Salivary Glands

What are salivary glands?

As one might expect, the salivary glands are responsible for secreting saliva into the mouth to moisten the oral cavity and assist in breaking down food. Humans have three pairs of major salivary glands: the parotid glands, submandibular glands and sublingual glands. The parotid glands are located in front of the ear, overlying the angle of the jaw and extending into the upper neck. The submandibular glands are smaller and are located under the jaw. The sublingual glands are the smallest major salivary glands and are located in front of the submandibular glands and under the tongue. In addition to the major salivary glands, hundreds of minor salivary glands, each about the size of a grain of sand, line the membranes of the inside of the mouth.

What are salivary gland tumors?

Tumors can arise from the various cells in the salivary glands when the body’s normal regulating mechanisms do not function as they should. Salivary gland tumors can be either benign (non-cancerous) or malignant (cancerous). Tobacco use is a risk factor for the development of malignant salivary gland tumors. As a general rule, the likelihood of a salivary gland tumor being malignant is inversely proportional to the size of the gland. Tumors of the parotid glands, the largest salivary glands, have only a 20% likelihood of malignancy, whereas tumors of the minor salivary glands have an 80% likelihood of being malignant. The most common type of benign salivary gland tumor is a benign mixed tumor, or pleomorphic adenoma.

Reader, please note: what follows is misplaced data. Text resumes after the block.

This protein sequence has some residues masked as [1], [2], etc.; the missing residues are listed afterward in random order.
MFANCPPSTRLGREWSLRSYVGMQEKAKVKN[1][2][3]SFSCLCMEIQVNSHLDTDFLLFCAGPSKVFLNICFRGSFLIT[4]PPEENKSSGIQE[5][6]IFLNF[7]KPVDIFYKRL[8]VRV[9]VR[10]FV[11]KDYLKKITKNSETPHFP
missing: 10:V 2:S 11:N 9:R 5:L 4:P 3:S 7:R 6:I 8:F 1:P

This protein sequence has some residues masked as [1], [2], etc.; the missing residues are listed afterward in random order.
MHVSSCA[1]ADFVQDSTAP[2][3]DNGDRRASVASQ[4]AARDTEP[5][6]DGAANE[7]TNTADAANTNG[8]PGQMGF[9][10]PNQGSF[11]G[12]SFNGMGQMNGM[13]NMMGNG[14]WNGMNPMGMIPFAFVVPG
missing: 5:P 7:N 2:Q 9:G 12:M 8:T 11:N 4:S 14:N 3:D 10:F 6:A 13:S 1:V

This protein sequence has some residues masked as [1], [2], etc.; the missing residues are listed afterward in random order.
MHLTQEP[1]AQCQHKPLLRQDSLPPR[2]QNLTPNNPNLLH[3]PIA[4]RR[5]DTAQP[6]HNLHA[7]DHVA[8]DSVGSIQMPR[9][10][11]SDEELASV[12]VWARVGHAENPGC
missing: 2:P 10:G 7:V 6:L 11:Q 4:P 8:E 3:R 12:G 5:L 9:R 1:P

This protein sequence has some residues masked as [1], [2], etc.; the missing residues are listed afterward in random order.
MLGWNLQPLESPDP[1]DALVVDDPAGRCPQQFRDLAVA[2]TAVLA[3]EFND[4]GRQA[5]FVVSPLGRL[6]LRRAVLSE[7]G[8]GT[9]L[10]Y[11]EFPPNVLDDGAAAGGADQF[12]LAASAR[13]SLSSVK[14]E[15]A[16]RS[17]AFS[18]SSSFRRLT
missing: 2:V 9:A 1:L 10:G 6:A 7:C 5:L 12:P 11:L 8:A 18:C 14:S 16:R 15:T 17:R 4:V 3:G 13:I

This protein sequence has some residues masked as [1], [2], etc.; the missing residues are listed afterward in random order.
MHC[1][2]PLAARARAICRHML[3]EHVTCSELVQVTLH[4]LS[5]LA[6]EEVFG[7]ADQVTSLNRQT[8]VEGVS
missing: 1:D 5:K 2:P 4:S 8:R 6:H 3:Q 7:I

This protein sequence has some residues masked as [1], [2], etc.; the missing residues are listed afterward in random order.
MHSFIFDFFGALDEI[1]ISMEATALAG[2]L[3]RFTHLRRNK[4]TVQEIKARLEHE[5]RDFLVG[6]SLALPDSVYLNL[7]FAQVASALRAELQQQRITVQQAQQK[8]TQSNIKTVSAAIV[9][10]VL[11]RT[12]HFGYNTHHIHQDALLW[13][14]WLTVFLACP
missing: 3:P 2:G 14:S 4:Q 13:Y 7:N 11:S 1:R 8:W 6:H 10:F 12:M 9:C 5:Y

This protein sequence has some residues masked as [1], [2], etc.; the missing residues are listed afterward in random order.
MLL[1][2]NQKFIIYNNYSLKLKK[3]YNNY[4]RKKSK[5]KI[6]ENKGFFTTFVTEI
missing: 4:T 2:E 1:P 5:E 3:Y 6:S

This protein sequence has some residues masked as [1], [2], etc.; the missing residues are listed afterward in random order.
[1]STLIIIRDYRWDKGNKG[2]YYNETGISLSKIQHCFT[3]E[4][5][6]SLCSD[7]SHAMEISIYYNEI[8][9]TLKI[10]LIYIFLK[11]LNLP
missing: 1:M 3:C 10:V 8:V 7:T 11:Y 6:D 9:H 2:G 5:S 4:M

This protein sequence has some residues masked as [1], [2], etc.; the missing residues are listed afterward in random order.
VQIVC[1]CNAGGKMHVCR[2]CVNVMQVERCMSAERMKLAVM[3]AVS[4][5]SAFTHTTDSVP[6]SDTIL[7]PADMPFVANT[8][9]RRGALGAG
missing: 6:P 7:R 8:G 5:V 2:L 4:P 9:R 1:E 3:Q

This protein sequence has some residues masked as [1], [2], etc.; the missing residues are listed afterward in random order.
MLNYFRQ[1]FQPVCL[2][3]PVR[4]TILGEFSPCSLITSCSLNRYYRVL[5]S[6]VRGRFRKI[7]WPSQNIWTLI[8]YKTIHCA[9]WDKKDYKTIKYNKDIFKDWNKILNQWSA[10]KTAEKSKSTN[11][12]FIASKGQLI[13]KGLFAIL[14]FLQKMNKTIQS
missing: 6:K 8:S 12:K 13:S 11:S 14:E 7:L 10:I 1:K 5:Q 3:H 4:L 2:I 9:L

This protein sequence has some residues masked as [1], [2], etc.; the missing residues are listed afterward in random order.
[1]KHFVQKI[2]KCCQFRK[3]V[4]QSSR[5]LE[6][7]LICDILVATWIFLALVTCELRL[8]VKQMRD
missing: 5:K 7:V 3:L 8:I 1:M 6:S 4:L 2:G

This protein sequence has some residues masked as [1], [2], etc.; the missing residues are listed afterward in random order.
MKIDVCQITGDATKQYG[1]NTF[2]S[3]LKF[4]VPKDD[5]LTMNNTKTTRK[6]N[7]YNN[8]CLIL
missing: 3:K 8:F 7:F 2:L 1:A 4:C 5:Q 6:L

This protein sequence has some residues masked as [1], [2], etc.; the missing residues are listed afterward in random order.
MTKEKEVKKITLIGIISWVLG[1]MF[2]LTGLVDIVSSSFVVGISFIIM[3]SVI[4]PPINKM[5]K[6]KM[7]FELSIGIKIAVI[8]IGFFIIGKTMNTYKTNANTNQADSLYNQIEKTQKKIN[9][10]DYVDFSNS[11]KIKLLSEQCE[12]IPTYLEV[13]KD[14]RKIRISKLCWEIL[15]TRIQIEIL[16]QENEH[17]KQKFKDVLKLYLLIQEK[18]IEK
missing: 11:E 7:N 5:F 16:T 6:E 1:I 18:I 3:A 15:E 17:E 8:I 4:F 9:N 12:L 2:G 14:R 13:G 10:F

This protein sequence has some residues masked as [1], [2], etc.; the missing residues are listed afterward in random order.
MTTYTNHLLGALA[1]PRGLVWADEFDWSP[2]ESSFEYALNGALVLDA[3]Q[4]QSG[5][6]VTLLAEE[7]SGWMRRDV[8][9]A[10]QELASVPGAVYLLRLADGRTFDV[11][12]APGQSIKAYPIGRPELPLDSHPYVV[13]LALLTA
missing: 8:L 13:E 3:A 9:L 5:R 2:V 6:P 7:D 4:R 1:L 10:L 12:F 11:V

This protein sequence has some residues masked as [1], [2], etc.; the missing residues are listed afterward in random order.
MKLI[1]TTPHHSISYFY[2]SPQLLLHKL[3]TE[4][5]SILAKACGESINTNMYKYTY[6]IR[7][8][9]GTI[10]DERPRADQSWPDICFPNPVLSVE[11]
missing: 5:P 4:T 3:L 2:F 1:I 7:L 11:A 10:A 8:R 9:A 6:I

How are salivary gland tumors diagnosed?

Most salivary gland tumors present as a lump in the face or neck. There are rarely any other symptoms. Pain is uncommon. Muscle weakness of the face on the side of the tumor is a worrisome finding. Once a salivary gland tumor has been detected by Dr. Lieberman or Dr. Bailor, further diagnostic testing (e.g. CT or MRI scan) may be recommended. A fine needle aspiration (FNA) biopsy of the tumor may also be done to determine the type of tumor.

How are salivary gland tumors treated?

Surgical excision is the treatment of choice for most salivary gland tumors. Even tumors felt to be benign on needle biopsy should generally be removed, since the tumor will typically continue to grow, leading to increasing cosmetic and functional problems. Surgery to remove the parotid gland is called a parotidectomy. Surgeries to remove the submandibular gland or sublingual gland are referred to as excision of submandibular gland, and excision of sublingual gland, respectively. If the tumor is malignant, Dr. Lieberman may recommend additional treatment, such as radiation therapy.

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